court, the period for which such stay remains  in  force,  shall  not  count
towards computing the period of three years  specified  under  this  section
for passing the order of assessment.

(12)  The assessing authority may on his own motion, review  any  assessment
order passed by him and such review shall be completed within  a  period  of
one year from the date of order under review.”
(emphasis supplied)

A mere reading of  the  aforesaid  provision  would  reflect  that  wherever
return is filed by the assessee, assessment is to be made  within  a  period
of three years from the last date prescribed for furnishing  the  return  in
respect of such period. On the other hand, in those cases  where  return  is
not filed or any dealer, who is liable to pay the tax under  the  Act,  does
not get himself registered therein, the period of assessment  prescribed  is
five years.  We are not concerned with the alternate  situation  as  in  the
instant appeals not only the assessees  are  registered  dealers,  they  had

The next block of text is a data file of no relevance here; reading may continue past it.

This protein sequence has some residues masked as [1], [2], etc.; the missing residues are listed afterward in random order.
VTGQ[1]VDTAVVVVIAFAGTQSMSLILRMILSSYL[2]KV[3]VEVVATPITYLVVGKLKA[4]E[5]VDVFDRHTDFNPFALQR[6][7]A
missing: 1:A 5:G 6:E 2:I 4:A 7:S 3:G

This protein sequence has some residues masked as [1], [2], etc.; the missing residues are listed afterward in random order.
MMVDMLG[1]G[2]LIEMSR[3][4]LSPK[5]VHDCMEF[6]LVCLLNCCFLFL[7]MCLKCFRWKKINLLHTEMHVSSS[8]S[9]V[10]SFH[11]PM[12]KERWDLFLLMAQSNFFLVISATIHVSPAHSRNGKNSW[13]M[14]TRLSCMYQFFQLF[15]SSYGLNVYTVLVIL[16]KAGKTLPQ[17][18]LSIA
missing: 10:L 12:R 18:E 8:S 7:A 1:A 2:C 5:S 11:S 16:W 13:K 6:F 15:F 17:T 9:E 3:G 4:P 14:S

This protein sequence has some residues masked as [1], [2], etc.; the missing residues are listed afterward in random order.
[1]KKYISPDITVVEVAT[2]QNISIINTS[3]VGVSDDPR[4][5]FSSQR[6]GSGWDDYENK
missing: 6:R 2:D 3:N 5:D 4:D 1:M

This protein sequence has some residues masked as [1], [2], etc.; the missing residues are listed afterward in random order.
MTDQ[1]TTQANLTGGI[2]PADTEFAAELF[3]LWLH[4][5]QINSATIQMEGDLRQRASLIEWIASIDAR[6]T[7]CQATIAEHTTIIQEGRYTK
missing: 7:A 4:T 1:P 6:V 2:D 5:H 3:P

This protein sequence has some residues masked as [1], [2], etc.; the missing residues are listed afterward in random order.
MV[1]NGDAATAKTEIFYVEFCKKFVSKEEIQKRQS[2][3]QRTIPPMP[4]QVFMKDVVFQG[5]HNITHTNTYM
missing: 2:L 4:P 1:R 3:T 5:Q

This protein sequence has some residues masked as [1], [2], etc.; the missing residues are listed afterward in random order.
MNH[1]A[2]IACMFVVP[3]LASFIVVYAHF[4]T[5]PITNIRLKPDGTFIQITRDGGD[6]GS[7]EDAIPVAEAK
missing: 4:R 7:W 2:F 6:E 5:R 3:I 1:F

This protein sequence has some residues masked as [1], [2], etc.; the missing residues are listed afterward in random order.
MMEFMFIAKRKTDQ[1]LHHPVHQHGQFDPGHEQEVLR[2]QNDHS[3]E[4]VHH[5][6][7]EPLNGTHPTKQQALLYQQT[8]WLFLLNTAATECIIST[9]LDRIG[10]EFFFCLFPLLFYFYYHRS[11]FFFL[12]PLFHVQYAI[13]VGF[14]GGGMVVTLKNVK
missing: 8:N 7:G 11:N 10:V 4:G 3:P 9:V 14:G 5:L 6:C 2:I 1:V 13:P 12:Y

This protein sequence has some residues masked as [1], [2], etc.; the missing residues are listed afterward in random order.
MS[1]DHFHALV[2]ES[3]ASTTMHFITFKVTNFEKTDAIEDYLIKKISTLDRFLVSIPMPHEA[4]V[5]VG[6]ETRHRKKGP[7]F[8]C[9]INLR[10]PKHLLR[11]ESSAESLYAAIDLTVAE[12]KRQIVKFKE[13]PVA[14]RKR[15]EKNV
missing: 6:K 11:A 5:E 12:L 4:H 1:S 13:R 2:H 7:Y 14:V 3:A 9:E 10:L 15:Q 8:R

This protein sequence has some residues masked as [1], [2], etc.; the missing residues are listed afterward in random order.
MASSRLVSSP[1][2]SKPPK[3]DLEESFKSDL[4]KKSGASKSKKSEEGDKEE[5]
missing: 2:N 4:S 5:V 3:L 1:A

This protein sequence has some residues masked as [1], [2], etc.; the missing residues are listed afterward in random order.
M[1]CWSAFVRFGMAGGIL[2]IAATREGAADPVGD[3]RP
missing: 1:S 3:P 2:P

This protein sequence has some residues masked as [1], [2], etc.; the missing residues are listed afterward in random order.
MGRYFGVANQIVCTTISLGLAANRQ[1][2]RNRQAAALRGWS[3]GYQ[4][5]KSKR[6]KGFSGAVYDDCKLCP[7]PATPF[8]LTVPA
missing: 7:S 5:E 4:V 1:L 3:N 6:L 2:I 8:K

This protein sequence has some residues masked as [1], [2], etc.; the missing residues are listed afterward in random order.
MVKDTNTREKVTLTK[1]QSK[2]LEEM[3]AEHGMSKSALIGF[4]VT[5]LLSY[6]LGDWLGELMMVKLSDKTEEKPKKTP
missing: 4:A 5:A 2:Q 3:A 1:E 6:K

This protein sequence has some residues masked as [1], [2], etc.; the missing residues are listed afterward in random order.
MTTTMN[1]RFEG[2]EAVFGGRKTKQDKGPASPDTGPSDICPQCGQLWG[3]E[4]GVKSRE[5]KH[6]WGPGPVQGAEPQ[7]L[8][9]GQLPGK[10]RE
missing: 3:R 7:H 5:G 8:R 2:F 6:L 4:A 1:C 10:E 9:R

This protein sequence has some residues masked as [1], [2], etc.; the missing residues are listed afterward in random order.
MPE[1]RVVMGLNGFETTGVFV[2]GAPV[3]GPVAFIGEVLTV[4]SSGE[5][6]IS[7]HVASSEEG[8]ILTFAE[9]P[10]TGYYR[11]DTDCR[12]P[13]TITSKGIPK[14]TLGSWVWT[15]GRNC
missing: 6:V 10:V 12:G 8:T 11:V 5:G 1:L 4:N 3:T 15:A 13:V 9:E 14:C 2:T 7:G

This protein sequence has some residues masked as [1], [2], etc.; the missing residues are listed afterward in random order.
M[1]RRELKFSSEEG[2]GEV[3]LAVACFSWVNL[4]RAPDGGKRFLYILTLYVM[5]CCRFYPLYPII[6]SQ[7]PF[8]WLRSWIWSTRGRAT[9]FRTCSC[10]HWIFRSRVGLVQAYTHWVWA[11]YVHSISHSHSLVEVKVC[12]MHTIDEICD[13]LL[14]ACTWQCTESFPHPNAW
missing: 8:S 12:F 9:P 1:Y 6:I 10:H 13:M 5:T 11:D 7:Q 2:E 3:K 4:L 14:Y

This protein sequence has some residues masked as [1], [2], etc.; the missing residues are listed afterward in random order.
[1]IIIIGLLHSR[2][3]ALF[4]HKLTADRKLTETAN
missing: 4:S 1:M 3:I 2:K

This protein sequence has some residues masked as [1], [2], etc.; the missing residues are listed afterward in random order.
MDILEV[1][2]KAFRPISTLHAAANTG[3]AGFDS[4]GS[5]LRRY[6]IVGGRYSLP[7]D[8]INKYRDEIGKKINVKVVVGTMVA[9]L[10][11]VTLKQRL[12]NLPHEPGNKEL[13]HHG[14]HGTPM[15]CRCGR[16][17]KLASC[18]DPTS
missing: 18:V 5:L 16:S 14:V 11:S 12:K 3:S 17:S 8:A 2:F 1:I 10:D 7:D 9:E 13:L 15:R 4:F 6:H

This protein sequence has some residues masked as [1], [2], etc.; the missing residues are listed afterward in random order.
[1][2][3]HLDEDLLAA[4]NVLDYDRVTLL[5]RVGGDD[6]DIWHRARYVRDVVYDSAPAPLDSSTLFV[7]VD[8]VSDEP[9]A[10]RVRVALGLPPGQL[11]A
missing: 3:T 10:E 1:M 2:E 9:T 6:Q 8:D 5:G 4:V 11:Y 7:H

also filed  their  returns  regularly  within  the  prescribed  period  and,
therefore, assessments were to be completed within a period of  three  years
from the last date prescribed for  furnishing  the  returns,  which  is  the
normal period prescribed.  At the same time, sub-section (10) of Section  11
gives power  to  the  Commissioner  to  extend  a  period  of  three  years.
Interestingly, there is no upper limit prescribed for which the  period  can
be extended, meaning thereby such an extension can be given,  theoretically,
for any  length  of  time.   This  discretion  is,  however,  controlled  by
obligating the Commissioner to give his  reasons  for  extension,  and  such
reasons are to be recorded in writing.  Obviously,  the  purpose  of  giving
reasons in writing is to ensure that the  power  to  extend  the  period  of
limitation is exercised for valid reasons based on  material  considerations
and that power is not abused by exercising it  without  any  application  of
mind, or mala  fide  or  on  irrelevant  considerations  or  for  extraneous